Separation anxiety

Discussion in 'Raising Baby Chicks' started by Cheekygreek, Feb 26, 2015.

  1. Cheekygreek

    Cheekygreek Out Of The Brooder

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    Feb 20, 2015
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    This is my first time raising chicks and we've had them about 5 days. I've noticed that everytime you take a chick out of the brooder the other chicks freak out chirping and looking everywhere for the other chick. Is this a common chick behavior? The second you put the chick back in they are all fine.
     
  2. justplainbatty

    justplainbatty Chillin' With My Peeps

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    Nov 30, 2007
    emmet MI
    Yes, it is normal. They already know each other and notice when someone is missing. There is safety in numbers so they worry when they are one less all of a sudden. they are relieved when their friend returns and the flock is whole again. I have seen and read several studies showing that chicks/chickens can count and have facial and voice recognition amongst themselves. [​IMG]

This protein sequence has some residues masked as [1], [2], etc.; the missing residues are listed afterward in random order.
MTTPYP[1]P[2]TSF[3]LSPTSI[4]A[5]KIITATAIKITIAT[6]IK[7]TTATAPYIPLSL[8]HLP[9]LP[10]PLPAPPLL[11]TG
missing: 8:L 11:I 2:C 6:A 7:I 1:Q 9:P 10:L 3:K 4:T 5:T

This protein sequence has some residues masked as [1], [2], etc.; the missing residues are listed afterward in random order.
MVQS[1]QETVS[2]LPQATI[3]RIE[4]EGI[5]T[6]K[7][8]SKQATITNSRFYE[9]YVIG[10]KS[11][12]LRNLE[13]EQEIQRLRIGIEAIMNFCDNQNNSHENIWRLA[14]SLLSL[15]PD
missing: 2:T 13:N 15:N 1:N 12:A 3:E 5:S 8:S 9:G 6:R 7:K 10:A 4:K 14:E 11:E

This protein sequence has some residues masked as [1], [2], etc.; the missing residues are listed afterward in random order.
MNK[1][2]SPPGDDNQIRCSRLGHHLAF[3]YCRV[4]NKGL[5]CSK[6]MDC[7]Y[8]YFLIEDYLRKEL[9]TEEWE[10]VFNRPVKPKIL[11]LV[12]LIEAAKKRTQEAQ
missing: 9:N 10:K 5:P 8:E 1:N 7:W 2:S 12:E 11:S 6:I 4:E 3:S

3. RJSorensen

    RJSorensen Chicken George

    You seem to have an answer to your question… but if you will listen to the birds, they will tell and or teach you quite a bit. Chicks and for that matter chickens very much too, have a working set of sounds that vary from tenderness to alert, hawk overhead. And they react with such quickness, almost precision in localizing and reacting to danger, as well as there is food here. I never seem to tire of trying to learn the intended meanings of their sounds. Birds are lovely things.

    Best to you and your birds,

    RJ
     
    Last edited: Feb 27, 2015
    1 person likes this.
  4. azygous

    azygous Chicken Obsessed

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    Colorado Rockies
    I've raised five batches of chicks now, the sixth will be in May. I have a ritual where I start from day two or three and take two at a time out of the brooder each day for "lap training" - learning to be cuddled. The ones remaining behind always put up a huge fuss until their mates are returned. If the group is small enough, say three or four, I can handle them all at once, but for batches five or more, I have to break them up into smaller bunches or they'd end up getting away from me.

    But, yes, they very quickly form a "unit". This unit is a tight little sister/brotherhood and it lasts a lifetime. They actually derive their self confidence from this unit, and I've noticed that the larger the unit, the more self confidence the chicks exhibit, especially when it comes time to merge with the adult flock. This is why I'm very adamant about discouraging people from trying to raise less than four chicks, especially if those chicks will be joining an established flock of adults.
     

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